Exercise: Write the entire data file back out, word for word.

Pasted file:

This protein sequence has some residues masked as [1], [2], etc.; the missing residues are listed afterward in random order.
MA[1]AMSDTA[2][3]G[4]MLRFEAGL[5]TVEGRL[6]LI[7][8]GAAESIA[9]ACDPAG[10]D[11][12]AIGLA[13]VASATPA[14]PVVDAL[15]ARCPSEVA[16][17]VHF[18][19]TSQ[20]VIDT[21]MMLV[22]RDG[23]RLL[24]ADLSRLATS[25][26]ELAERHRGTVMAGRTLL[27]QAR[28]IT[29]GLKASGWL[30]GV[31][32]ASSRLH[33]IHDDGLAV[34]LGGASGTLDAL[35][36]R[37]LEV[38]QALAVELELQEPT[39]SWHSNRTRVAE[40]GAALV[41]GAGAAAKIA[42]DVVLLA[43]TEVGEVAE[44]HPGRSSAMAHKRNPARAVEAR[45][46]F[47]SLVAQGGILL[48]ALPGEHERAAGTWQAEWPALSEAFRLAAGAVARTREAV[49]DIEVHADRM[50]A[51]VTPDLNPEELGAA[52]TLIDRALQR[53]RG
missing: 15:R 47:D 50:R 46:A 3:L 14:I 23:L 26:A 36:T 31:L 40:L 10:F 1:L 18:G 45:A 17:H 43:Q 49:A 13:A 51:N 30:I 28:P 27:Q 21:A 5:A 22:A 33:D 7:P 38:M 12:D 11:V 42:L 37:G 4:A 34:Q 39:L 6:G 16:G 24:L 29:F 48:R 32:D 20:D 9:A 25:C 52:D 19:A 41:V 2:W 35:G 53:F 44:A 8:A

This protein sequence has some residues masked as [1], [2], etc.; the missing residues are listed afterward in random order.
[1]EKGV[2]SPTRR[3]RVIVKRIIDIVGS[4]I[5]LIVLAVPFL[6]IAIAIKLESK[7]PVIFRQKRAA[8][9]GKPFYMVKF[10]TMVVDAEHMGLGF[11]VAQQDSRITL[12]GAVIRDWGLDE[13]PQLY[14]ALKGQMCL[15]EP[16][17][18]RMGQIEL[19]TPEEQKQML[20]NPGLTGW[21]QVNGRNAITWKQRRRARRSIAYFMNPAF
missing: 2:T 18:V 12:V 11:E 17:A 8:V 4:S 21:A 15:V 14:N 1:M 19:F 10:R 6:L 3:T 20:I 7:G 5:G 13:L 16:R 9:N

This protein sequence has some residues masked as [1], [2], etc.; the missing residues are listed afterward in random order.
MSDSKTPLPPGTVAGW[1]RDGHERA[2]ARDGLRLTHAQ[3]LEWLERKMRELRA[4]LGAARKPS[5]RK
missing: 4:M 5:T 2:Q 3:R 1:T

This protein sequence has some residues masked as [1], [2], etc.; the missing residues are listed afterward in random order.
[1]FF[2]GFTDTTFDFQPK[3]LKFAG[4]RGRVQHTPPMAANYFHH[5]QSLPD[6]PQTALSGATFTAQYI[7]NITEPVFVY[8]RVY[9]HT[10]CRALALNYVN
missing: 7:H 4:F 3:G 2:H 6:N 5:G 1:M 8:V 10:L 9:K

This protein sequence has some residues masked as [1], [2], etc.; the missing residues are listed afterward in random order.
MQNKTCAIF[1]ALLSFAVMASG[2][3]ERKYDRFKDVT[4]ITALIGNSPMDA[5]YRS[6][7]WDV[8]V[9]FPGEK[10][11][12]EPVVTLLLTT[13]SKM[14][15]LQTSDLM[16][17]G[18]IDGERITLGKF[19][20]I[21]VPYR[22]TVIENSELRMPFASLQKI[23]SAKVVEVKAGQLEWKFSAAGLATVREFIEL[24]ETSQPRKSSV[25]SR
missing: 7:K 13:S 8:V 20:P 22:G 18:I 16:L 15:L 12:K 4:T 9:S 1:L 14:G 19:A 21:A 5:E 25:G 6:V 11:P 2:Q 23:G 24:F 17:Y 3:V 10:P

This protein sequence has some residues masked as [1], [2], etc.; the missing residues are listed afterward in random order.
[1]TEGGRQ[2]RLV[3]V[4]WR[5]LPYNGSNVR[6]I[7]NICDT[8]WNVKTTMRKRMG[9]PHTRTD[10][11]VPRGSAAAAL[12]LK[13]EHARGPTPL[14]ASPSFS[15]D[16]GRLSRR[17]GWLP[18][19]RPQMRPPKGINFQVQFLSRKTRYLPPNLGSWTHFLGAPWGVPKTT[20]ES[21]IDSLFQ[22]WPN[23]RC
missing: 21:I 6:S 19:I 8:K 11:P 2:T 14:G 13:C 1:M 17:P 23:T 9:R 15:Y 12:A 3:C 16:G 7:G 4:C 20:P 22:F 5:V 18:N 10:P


This protein sequence has some residues masked as [1], [2], etc.; the missing residues are listed afterward in random order.
MA[1]AMSDTA[2][3]G[4]MLRFEAGL[5]TVEGRL[6]LI[7][8]GAAESIA[9]ACDPAG[10]D[11][12]AIGLA[13]VASATPA[14]PVVDAL[15]ARCPSEVA[16][17]VHF[18][19]TSQ[20]VIDT[21]MMLV[22]RDG[23]RLL[24]ADLSRLATS[25][26]ELAERHRGTVMAGRTLL[27]QAR[28]IT[29]GLKASGWL[30]GV[31][32]ASSRLH[33]IHDDGLAV[34]LGGASGTLDAL[35][36]R[37]LEV[38]QALAVELELQEPT[39]SWHSNRTRVAE[40]GAALV[41]GAGAAAKIA[42]DVVLLA[43]TEVGEVAE[44]HPGRSSAMAHKRNPARAVEAR[45][46]F[47]SLVAQGGILL[48]ALPGEHERAAGTWQAEWPALSEAFRLAAGAVARTREAV[49]DIEVHADRM[50]A[51]VTPDLNPEELGAA[52]TLIDRALQR[53]RG
missing: 15:R 47:D 50:R 46:A 3:L 14:I 23:L 26:A 36:T 31:L 40:L 10:F 1:L 18:G 45:A 17:H 43:Q 49:A 13:A 51:N 30:I 28:P 27:Q 21:A 5:A 22:A 33:D 7:P 38:M 12:D 11:V 42:L 37:G 4:A 34:Q 39:L 6:G 16:G 24:L 29:F 48:R 32:D 20:D 9:A 25:C 52:D 19:A 41:V 2:W 35:G 53:F 44:A 8:A

This protein sequence has some residues masked as [1], [2], etc.; the missing residues are listed afterward in random order.
[1]EKGV[2]SPTRR[3]RVIVKRIIDIVGS[4]I[5]LIVLAVPFL[6]IAIAIKLESK[7]PVIFRQKRAA[8][9]GKPFYMVKF[10]TMVVDAEHMGLGF[11]VAQQDSRITL[12]GAVIRDWGLDE[13]PQLY[14]ALKGQMCL[15]EP[16][17][18]RMGQIEL[19]TPEEQKQML[20]NPGLTGW[21]QVNGRNAITWKQRRRARRSIAYFMNPAF
missing: 2:T 18:V 12:V 11:E 17:A 8:V 4:S 21:A 15:V 14:N 1:M 19:F 10:R 6:L 3:T 20:I 7:G 5:G 13:L 16:R 9:N

This protein sequence has some residues masked as [1], [2], etc.; the missing residues are listed afterward in random order.
MSDSKTPLPPGTVAGW[1]RDGHERA[2]ARDGLRLTHAQ[3]LEWLERKMRELRA[4]LGAARKPS[5]RK
missing: 4:M 5:T 2:Q 3:R 1:T

This protein sequence has some residues masked as [1], [2], etc.; the missing residues are listed afterward in random order.
[1]FF[2]GFTDTTFDFQPK[3]LKFAG[4]RGRVQHTPPMAANYFHH[5]QSLPD[6]PQTALSGATFTAQYI[7]NITEPVFVY[8]RVY[9]HT[10]CRALALNYVN
missing: 7:H 4:F 3:G 2:H 6:N 5:G 1:M 8:V 10:L 9:K

This protein sequence has some residues masked as [1], [2], etc.; the missing residues are listed afterward in random order.
MQNKTCAIF[1]ALLSFAVMASG[2][3]ERKYDRFKDVT[4]ITALIGNSPMDA[5]YRS[6][7]WDV[8]V[9]FPGEK[10][11][12]EPVVTLLLTT[13]SKM[14][15]LQTSDLM[16][17]G[18]IDGERITLGKF[19][20]I[21]VPYR[22]TVIENSELRMPFASLQKI[23]SAKVVEVKAGQLEWKFSAAGLATVREFIEL[24]ETSQPRKSSV[25]SR
missing: 7:K 13:S 8:V 20:P 22:G 18:I 16:L 15:L 12:K 4:T 9:S 1:L 14:G 19:A 21:A 5:E 25:G 6:V 11:P 2:Q 23:G 24:F 17:Y 3:V 10:P

This protein sequence has some residues masked as [1], [2], etc.; the missing residues are listed afterward in random order.
[1]TEGGRQ[2]RLV[3]V[4]WR[5]LPYNGSNVR[6]I[7]NICDT[8]WNVKTTMRKRMG[9]PHTRTD[10][11]VPRGSAAAAL[12]LK[13]EHARGPTPL[14]ASPSFS[15]D[16]GRLSRR[17]GWLP[18][19]RPQMRPPKGINFQVQFLSRKTRYLPPNLGSWTHFLGAPWGVPKTT[20]ES[21]IDSLFQ[22]WPN[23]RC
missing: 21:I 6:S 19:I 8:K 11:P 2:T 14:G 13:C 1:M 17:P 23:T 9:R 15:Y 12:A 3:C 16:G 7:G 4:C 20:P 22:F 5:V 18:N 10:P